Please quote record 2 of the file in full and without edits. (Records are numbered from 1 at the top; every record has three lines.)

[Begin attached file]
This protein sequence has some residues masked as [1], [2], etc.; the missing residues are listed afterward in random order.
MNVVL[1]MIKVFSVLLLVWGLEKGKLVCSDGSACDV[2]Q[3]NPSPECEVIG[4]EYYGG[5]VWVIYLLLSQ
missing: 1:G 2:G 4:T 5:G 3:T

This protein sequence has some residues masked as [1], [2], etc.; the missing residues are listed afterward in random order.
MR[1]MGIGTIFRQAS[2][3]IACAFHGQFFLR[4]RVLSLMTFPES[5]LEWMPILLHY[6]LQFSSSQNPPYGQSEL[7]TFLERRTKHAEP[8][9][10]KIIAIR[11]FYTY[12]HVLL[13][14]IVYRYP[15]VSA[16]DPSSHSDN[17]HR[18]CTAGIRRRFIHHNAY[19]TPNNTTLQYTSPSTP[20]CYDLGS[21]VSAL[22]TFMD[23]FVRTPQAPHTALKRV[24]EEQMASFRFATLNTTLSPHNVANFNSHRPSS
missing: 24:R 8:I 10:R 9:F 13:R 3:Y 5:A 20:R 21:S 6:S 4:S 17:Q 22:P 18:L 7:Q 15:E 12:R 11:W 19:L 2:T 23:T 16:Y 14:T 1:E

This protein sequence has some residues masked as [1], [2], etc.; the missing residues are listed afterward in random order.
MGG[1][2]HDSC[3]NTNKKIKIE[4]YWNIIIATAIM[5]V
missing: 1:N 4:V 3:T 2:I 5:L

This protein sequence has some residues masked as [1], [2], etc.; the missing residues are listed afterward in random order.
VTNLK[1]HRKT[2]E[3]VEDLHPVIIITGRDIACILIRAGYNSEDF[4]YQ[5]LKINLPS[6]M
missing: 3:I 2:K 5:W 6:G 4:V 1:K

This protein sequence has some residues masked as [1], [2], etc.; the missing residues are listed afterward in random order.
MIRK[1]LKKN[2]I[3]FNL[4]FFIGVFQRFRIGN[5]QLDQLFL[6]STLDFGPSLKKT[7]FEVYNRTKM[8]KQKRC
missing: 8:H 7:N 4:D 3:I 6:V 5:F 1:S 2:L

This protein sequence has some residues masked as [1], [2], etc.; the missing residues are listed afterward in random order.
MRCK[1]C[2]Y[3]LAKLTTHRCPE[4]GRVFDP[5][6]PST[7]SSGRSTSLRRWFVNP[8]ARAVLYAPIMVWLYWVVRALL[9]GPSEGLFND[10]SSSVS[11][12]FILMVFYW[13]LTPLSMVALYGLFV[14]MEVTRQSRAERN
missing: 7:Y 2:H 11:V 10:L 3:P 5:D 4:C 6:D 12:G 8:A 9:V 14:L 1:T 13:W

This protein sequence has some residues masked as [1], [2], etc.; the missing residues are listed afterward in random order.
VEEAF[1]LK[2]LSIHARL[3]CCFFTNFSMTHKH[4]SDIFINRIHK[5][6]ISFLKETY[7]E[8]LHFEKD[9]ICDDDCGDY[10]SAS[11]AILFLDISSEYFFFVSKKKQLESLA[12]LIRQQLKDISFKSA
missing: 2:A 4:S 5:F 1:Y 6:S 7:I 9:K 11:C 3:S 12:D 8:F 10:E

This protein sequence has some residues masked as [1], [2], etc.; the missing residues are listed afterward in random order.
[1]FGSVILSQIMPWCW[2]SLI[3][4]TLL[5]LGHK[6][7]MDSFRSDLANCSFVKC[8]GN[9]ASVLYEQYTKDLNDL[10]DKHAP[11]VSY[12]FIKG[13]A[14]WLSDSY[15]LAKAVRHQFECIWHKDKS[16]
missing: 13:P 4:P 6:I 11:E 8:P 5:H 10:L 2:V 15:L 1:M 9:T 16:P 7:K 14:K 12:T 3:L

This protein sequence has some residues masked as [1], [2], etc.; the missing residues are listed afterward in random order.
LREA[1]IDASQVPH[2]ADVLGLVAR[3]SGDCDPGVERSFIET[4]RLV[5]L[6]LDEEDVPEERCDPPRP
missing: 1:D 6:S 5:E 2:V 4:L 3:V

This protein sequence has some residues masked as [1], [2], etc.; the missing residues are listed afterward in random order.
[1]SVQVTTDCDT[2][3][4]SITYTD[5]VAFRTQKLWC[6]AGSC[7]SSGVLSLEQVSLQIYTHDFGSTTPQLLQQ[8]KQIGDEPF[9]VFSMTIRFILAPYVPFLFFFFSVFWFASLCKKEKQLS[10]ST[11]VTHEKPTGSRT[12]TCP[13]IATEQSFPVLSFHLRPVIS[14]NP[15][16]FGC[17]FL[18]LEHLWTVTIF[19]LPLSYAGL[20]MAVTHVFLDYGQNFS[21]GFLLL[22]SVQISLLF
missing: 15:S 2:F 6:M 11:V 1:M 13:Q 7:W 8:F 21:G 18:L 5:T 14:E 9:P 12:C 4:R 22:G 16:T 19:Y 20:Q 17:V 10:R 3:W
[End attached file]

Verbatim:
This protein sequence has some residues masked as [1], [2], etc.; the missing residues are listed afterward in random order.
MR[1]MGIGTIFRQAS[2][3]IACAFHGQFFLR[4]RVLSLMTFPES[5]LEWMPILLHY[6]LQFSSSQNPPYGQSEL[7]TFLERRTKHAEP[8][9][10]KIIAIR[11]FYTY[12]HVLL[13][14]IVYRYP[15]VSA[16]DPSSHSDN[17]HR[18]CTAGIRRRFIHHNAY[19]TPNNTTLQYTSPSTP[20]CYDLGS[21]VSAL[22]TFMD[23]FVRTPQAPHTALKRV[24]EEQMASFRFATLNTTLSPHNVANFNSHRPSS
missing: 24:R 8:I 10:R 9:F 13:R 3:Y 5:A 20:R 21:S 6:S 4:S 17:Q 22:P 18:L 7:Q 15:E 12:R 11:W 19:L 2:T 23:T 16:Y 14:T 1:E